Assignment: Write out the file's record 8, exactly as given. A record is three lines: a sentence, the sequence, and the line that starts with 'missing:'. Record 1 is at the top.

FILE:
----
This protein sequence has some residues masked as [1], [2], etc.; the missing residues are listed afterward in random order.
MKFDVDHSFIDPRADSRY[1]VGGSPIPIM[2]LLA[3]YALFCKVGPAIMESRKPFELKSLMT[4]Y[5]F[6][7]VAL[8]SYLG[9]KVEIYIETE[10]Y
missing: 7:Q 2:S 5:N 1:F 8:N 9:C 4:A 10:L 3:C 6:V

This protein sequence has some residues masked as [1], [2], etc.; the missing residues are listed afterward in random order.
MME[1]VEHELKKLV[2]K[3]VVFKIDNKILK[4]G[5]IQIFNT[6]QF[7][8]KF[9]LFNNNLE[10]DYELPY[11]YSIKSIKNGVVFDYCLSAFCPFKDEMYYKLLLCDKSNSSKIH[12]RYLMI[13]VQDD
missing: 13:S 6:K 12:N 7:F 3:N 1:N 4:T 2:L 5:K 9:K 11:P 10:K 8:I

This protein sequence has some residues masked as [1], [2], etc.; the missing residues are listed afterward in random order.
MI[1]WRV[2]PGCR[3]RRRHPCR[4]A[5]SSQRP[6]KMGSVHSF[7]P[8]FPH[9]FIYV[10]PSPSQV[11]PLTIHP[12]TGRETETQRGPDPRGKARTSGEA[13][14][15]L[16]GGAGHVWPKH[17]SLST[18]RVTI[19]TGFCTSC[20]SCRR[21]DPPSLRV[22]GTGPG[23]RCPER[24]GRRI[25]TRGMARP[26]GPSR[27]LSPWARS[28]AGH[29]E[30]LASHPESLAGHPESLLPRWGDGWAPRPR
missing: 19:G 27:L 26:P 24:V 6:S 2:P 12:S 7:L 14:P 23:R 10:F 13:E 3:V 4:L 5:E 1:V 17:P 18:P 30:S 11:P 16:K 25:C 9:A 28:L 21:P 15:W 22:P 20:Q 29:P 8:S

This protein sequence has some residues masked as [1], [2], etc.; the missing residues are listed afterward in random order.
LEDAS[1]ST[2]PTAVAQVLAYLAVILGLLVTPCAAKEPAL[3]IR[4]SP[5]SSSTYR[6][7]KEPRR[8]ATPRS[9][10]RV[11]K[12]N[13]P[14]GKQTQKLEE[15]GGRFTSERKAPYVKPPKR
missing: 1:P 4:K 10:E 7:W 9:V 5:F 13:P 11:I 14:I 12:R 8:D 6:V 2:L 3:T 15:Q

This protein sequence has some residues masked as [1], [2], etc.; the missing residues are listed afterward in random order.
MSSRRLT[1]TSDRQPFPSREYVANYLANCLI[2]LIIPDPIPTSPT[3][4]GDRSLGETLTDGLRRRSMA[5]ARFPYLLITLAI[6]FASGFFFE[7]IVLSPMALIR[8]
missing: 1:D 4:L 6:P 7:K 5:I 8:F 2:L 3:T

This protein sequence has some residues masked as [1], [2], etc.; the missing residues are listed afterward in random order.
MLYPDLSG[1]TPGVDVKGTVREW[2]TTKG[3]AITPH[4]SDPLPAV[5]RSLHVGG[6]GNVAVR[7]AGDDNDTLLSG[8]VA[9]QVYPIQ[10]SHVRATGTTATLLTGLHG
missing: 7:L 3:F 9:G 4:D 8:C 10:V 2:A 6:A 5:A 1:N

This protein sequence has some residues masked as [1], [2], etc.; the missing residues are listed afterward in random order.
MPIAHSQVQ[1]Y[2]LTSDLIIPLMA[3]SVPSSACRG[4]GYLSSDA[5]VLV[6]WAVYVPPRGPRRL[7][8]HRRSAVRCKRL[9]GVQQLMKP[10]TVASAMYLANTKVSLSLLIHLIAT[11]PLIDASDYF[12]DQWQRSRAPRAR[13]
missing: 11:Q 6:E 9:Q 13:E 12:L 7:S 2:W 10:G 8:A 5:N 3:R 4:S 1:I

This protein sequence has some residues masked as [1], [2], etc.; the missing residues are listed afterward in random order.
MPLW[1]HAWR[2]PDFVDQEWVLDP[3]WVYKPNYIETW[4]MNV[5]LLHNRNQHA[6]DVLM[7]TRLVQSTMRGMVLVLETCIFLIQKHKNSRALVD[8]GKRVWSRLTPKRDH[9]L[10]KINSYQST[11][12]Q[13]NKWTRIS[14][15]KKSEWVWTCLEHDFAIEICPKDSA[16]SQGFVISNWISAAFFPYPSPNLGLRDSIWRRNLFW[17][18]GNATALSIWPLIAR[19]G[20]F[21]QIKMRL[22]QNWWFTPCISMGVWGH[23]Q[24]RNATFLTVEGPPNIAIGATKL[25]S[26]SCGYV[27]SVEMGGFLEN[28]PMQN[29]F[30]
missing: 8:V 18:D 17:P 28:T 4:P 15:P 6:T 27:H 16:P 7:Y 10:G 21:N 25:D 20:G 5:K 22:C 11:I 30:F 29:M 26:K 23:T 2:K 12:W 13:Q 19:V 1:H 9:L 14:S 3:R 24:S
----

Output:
This protein sequence has some residues masked as [1], [2], etc.; the missing residues are listed afterward in random order.
MPLW[1]HAWR[2]PDFVDQEWVLDP[3]WVYKPNYIETW[4]MNV[5]LLHNRNQHA[6]DVLM[7]TRLVQSTMRGMVLVLETCIFLIQKHKNSRALVD[8]GKRVWSRLTPKRDH[9]L[10]KINSYQST[11][12]Q[13]NKWTRIS[14][15]KKSEWVWTCLEHDFAIEICPKDSA[16]SQGFVISNWISAAFFPYPSPNLGLRDSIWRRNLFW[17][18]GNATALSIWPLIAR[19]G[20]F[21]QIKMRL[22]QNWWFTPCISMGVWGH[23]Q[24]RNATFLTVEGPPNIAIGATKL[25]S[26]SCGYV[27]SVEMGGFLEN[28]PMQN[29]F[30]
missing: 8:V 18:D 17:P 28:T 4:P 15:P 6:T 27:H 16:P 7:Y 10:G 21:N 25:D 20:G 5:K 22:C 11:I 30:F 29:M 26:K 23:T 2:K 12:W 13:Q 19:V 1:H 9:L 14:S 3:R 24:S